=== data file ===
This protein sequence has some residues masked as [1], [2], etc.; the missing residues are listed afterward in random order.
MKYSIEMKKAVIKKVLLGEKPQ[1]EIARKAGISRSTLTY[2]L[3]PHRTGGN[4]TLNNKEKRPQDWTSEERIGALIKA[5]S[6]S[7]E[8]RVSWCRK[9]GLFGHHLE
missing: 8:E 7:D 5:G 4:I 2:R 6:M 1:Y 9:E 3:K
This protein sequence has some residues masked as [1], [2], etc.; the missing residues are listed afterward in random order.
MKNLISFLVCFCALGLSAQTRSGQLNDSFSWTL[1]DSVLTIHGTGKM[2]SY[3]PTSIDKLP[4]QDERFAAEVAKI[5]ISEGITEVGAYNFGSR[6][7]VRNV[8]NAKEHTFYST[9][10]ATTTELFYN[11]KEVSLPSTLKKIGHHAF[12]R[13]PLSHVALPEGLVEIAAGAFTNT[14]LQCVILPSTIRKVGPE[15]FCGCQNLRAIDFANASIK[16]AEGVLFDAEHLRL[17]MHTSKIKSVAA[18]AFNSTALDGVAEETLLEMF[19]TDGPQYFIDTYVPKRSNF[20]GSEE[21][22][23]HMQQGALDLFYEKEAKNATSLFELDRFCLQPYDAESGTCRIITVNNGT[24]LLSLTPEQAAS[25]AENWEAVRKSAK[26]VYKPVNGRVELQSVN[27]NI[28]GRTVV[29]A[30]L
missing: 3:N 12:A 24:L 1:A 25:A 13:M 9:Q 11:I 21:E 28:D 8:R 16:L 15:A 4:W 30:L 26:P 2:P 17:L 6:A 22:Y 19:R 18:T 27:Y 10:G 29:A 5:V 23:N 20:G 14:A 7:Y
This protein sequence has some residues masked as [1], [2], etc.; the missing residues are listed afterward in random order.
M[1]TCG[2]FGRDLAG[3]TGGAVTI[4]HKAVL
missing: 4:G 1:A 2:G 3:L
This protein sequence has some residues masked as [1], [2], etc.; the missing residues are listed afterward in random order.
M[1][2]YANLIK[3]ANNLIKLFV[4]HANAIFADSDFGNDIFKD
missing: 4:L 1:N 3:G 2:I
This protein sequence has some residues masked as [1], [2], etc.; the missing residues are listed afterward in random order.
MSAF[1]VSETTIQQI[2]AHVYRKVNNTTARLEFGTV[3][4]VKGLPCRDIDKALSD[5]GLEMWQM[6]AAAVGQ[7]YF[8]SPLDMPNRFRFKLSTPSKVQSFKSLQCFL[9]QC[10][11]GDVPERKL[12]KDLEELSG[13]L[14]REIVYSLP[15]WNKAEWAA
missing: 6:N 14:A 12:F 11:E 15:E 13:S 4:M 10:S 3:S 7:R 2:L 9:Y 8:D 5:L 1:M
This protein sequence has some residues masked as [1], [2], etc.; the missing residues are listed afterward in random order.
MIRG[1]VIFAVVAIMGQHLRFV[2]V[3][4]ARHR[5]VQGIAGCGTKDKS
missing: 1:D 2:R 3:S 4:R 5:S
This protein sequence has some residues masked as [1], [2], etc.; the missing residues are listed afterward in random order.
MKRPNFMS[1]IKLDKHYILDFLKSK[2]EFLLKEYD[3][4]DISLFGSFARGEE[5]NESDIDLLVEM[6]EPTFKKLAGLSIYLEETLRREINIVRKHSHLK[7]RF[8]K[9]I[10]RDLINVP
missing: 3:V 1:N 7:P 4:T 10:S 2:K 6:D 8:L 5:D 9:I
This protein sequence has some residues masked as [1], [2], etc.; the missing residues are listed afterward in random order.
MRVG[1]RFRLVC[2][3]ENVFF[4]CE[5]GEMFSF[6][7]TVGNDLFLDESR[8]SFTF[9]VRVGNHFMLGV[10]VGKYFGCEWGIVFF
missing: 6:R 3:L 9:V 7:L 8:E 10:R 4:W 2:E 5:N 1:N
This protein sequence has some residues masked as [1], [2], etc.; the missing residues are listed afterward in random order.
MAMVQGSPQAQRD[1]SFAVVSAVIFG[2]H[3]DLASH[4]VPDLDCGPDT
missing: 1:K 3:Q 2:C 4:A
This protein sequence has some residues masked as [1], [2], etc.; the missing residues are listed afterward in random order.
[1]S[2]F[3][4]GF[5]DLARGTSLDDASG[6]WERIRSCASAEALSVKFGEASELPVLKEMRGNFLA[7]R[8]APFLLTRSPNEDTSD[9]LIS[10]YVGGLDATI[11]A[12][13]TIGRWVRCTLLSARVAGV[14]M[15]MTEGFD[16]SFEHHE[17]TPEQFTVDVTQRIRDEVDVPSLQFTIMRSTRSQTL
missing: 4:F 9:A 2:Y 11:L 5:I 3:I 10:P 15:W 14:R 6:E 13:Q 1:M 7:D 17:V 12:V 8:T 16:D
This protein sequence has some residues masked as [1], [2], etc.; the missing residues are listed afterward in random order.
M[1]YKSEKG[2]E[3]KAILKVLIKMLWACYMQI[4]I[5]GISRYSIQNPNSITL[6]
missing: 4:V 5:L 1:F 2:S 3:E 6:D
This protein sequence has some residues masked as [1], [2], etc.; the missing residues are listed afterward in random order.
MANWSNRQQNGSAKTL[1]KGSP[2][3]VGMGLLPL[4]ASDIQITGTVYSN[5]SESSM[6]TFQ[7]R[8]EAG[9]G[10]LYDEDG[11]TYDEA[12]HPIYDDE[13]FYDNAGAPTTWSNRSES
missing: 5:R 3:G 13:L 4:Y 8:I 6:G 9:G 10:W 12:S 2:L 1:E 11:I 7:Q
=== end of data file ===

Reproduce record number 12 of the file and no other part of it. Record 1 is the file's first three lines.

This protein sequence has some residues masked as [1], [2], etc.; the missing residues are listed afterward in random order.
MANWSNRQQNGSAKTL[1]KGSP[2][3]VGMGLLPL[4]ASDIQITGTVYSN[5]SESSM[6]TFQ[7]R[8]EAG[9]G[10]LYDEDG[11]TYDEA[12]HPIYDDE[13]FYDNAGAPTTWSNRSES
missing: 5:R 3:G 13:L 4:Y 8:I 6:G 9:G 10:W 12:S 2:L 1:E 11:I 7:Q